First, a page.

Wednesday, 27 February 2013

Medieval Hospital

Continuing our visit to Hostel Dieu in Beaune, this is the main part of the hospital, with a row of beds on either side of a great hall.

At the far end from the main entrance is a chapel, convenient for helping 'medicine' (such as it was) along or for providing appropriate rites where 'medicine' failed.

I gather it was a major innovation at the time of its building.

For one, there was the provision of art, to help alleviate suffering.  

Also, the nursing sisters were given special training.  

The hospital was referred to as "The Palace for the Poor". 

However, it was terribly over-crowded.  Shortage of hospital beds is a perennial problem for the NHS, but nothing like I remember reading in The Seven Ages of Paris even before we went to France.   

I had to see what was behind the beds.  I think it said there were small
fires for heating, another major innovation.

I remember reading that part out to Bill, but I can't for the life of me find it again, or the bit I'd swear I saw on their website. Anyhow, the story goes that Louis XV visited the hospital and was shocked to see female patients and male patients sharing beds.  

He demanded that separate beds be provided for each gender.  

Theoretically, two men could still share but never mind, he did give a generous amount of money to keep the place going.

This is an 'N' (for Nicolas) and a 'G' for Guigone and the
word 'seule', meaning 'only'.

Consequently there is a room named for him and some of the wine sold under the Hospice label also bears his name.

Monday, 25 February 2013

Manchester City Centre

You may or may not recall that, along with a 'few' photos of Charlotte, I promised to share the sights of Manchester.  When we got back I was asking my friend Lucy if she'd ever been to Manchester.  Not surprisingly, her answer was "No.  When you live in the South of England, Manchester just isn't anywhere on the list of places you think to visit." Truth be known, if you live in the South of England, the whole of the North isn't on that list.  But that's fine; it makes it less crowded for those of us who know about it.

I think Helen was feeling a bit housebound as she was keen to get out and about.  There was a library I was hoping to see and Bill liked Helen's suggestion of visiting the Museum of Science and Industry.   We took the car and then walked around the city, snapping photos as we went.  Helen hasn't toured her home town properly since she took a job and moved there, so it was all new to her as well.

As we passed Manchester Cathedral (I got it confused with Winchester - the silly song, you know), Helen said it wasn't very big for a cathedral.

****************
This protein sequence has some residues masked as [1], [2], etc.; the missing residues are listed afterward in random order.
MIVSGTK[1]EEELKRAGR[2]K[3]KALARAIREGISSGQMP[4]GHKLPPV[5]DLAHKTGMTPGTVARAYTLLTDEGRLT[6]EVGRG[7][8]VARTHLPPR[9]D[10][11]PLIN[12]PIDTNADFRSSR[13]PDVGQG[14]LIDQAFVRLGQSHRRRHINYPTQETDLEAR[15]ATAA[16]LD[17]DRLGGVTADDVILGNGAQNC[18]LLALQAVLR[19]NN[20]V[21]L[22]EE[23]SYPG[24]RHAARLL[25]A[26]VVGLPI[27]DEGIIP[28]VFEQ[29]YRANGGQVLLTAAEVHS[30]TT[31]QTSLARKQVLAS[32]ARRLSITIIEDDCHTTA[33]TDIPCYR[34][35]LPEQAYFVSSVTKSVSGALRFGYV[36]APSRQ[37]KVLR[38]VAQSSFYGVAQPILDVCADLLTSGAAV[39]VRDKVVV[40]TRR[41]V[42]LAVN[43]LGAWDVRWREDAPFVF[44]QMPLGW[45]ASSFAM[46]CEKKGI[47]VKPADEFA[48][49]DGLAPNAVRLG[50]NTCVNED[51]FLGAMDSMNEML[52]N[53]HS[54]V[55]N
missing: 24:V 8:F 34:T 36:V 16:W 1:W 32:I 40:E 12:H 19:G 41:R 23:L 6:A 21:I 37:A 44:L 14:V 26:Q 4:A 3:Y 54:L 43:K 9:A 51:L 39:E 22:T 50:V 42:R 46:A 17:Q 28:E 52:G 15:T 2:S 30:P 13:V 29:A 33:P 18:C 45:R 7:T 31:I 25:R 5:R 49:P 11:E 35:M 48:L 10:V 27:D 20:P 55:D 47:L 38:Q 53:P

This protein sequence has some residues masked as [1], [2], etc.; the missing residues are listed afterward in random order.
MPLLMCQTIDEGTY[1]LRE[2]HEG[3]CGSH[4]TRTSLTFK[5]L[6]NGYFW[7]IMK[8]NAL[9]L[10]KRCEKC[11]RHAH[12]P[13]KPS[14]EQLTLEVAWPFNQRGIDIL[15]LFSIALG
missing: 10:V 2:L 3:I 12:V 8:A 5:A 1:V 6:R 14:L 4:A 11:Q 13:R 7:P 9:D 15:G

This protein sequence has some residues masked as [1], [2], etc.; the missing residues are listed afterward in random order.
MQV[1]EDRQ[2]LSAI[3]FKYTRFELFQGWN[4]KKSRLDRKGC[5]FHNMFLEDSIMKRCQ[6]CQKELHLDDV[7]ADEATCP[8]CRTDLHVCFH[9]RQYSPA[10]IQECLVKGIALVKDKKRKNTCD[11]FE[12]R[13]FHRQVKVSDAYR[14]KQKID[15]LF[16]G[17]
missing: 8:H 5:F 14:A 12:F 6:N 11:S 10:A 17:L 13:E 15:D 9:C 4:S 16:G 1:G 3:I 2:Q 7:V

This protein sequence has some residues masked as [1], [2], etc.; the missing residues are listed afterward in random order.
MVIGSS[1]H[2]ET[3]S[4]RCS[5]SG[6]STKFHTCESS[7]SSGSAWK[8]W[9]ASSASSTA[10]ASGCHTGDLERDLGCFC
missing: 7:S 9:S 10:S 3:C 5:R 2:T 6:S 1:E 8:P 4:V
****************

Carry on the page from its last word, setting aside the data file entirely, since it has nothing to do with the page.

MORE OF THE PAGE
Turns out it dates back to the 13th century and is also called Christs Church.  

This area is called the Medieval section. Manchester didn't really blossom until the industrial revolution fueled the enormous textile industry in that area.

I was intrigued by this very skinny building with the multi-story conservatory at the back.  So far as I can tell, it may be the Hanging Ditch Wine Merchants. Apparently there was a bridge built across this ditch and parts of it can be seen if one tours the Cathedral.  The Middle Ages must have been such a charming time to live, don't you think?  Me, neither!

Bill and I both took photos of this lovely Art Deco building.  Turns out it has an interesting history as well, with a pub license dating back to 1730.

Manchester has shopping opportunities such as a Harvey Nicks and Armani; don't you know I'd been hanging out there  were it in Newcastle (That's a joke, son).  

There is an All Saints in Newcastle and funny enough, the crafting ladies were just talking about how all those antique sewing machines they had in their window had disappeared.  Maybe they all went to Manchester?

I just loved this little building.  Apparently other people do as well, as it is a Grade II listed building.   St Matthew's Sunday School building used to be part of this grand structure, now gone.

We stopped for a coffee and saw other grandparents about.  That was kind of fun.  Maybe like ticking the next age category box, that experience felt like I moved into a new demographic category.

The category that has no desire to visit the Cloud 23 Bar that hangs on the side of Beetham Tower, to look down from the tallest building in Manchester.  

Friday, 22 February 2013

Part XXVIII – On Candlelight, Classicism and Curiosity

This is part of a series discussing The Theory of the Leisure Class, by Thorstein Veblen. His sixth chapter is titled Pecuniary Canons of Taste.

We’ll finish Chapter Six with this post.  A while back we noted how easy it is to increase one’s standard of living, but how difficult it is to cut back.   Any retrogression is viewed as ‘a grievous violation of our human dignity.’ This doesn’t prevent us from going back in time, however.  Veblen points out that for the past half dozen years or so (that would be in the 1890s, the Gilded Age, indeed it still holds true today), candles have been the preferred source of light at the well-appointed dinner table, chosen over oil, gas or electric light.  As it happens, candles were no longer the most inexpensive source of domestic light as they were thirty years previously.  He points out that the light they shed is of no use ‘for any other than a ceremonial illumination.’  Doesn’t he sound grumpy?